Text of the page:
Will India’s residential market follow the “supermarket way” of selling?

February 3, 2016 / By  

Indian consumers are well-versed in shopping for groceries and perishables at supermarkets. For many, this is a convenient and pleasant way to buy without having to bargain over prices and to accept that most products are reasonably priced. However, I would say that most Indians still buy from street-side shops and hawkers, where bargaining is the norm, and that only very few of them believe that such bargaining gives them a better deal. As for me, and those who think like me, bargaining remains a “have to do” task rather than a “love to do” task.

I am tempted to compare the recent selling of residential properties to the selling of groceries, especially those properties in the low-price range. The reason for this is that I see advertisements from developers announcing best prices and limited time offers in much the same way as hypermarkets promote their goods. Some developers also offer on-line purchases of houses at fixed take-it-or-leave-it prices. This approach is new to Indian realty, and one might think that the prolonged period of stagnant sales is the reason for it.

Chart 1: Residential sales and sales rate consolidated for top seven cities[1]


Whatever the case, buyers are not used to such promotions – so will this approach work? Well, it seems to be working for some well-known companies at least. Tata Housing, Godrej Properties and Oberoi Realty received phenomenal responses to their new launches (even when some of these projects were located not in strongholds of these developers) and more and more enquiries are now generated on-line. A conversion rate of 25-30% for those enquiries is not bad either![2] Clearly, a lot of searching for properties is done on-line and more buyers are shortlisting properties based on what they learn from the property websites.[3] Advertising and disclosing full information about projects is clearly helping developers reach out to a bigger audience, but will it help in boosting the confidence and trust of buyers and make them buy more quickly?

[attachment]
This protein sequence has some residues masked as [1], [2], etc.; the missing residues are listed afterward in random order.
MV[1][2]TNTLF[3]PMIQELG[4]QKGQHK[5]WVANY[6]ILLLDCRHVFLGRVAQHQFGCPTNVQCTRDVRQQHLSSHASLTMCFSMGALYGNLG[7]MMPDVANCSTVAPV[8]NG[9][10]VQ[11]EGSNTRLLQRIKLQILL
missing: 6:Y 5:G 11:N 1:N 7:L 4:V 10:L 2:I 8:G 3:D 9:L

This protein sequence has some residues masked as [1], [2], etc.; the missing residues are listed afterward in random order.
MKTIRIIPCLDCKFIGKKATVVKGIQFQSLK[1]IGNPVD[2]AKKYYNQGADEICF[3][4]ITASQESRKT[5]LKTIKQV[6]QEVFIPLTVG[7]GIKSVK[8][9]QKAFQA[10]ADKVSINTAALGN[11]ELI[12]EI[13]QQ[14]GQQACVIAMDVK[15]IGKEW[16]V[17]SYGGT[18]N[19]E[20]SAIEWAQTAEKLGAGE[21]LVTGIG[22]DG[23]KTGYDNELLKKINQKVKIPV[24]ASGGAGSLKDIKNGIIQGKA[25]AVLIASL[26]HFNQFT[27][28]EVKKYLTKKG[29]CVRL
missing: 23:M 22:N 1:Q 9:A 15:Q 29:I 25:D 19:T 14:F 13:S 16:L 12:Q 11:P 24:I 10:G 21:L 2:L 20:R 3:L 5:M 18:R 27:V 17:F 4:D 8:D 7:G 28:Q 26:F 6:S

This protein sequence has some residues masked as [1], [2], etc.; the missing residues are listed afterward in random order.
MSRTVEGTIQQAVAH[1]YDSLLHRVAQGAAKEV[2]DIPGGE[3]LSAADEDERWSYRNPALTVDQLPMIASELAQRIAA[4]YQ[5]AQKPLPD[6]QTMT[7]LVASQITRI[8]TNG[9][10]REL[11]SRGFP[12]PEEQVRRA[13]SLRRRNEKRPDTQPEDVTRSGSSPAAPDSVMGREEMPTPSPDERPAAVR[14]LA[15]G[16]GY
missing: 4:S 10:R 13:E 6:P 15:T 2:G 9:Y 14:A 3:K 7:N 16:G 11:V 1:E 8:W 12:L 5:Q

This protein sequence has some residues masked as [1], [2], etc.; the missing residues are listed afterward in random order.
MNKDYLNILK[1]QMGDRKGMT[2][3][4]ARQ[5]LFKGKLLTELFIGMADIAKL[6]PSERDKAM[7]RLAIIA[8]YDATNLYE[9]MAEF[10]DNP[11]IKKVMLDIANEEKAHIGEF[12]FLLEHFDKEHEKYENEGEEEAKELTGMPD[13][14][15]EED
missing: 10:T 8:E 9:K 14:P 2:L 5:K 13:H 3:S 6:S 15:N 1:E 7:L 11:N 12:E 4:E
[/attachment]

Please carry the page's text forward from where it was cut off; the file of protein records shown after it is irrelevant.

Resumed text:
This is a chance for buyers to buy without bargaining. To bargain well, buyers must have the right information about a project and about its developer. With a little effort, a buyer can find out how the chosen project is performing by comparing it with other projects in the vicinity but it is next to impossible to find out the developer’s financial situation since very few developers are listed on the stock market.

By offering discounts to buyers, developers hope to save on interest charges and, hence, projects offering discounts are not necessarily inferior or struggling or a reflection of the developer’s financial health. Today, announced prices at project launch – often online – are between 5% and 15% lower than those of other projects under construction, better if not equal to discounts achieved by bargaining.

Often, the seller is better at bargaining than the buyer and gains the advantage. Therefore, buyers should find responding to such offers much easier and less time-wasting. Buyers should of course not compromise on project due diligence and should not decide without visiting the project location. For many, purchasing a house is still a once-in-a-lifetime event involving high stakes. Nonetheless, it is worth exploring this new way of buying real estate.

[1] Delhi National Capital Region, Mumbai, Bangalore, Chennai, Hyderabad, Pune & Kolkata
[2] Business Standard- India, 20 Jan 2016
[3] Snapdeal, a large e-commerce portal has announced Real Estate Shopping Festival (Business Standard- India 20 Jan 2016)

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